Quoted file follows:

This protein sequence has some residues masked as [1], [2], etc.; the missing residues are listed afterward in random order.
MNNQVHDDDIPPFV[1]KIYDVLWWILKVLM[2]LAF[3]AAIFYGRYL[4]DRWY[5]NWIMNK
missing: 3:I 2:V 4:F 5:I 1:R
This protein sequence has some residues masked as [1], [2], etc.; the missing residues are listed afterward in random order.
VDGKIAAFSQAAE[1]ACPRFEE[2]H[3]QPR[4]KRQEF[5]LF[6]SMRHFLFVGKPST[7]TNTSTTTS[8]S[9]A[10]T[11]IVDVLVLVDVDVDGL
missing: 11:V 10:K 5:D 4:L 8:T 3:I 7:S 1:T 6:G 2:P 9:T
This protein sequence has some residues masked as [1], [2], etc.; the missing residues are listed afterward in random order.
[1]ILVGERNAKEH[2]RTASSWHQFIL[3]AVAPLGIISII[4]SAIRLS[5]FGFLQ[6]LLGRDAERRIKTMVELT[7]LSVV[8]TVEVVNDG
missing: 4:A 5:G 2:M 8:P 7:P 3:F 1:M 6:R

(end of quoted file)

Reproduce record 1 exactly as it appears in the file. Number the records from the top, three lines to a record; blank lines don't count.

This protein sequence has some residues masked as [1], [2], etc.; the missing residues are listed afterward in random order.
MNNQVHDDDIPPFV[1]KIYDVLWWILKVLM[2]LAF[3]AAIFYGRYL[4]DRWY[5]NWIMNK
missing: 3:I 2:V 4:F 5:I 1:R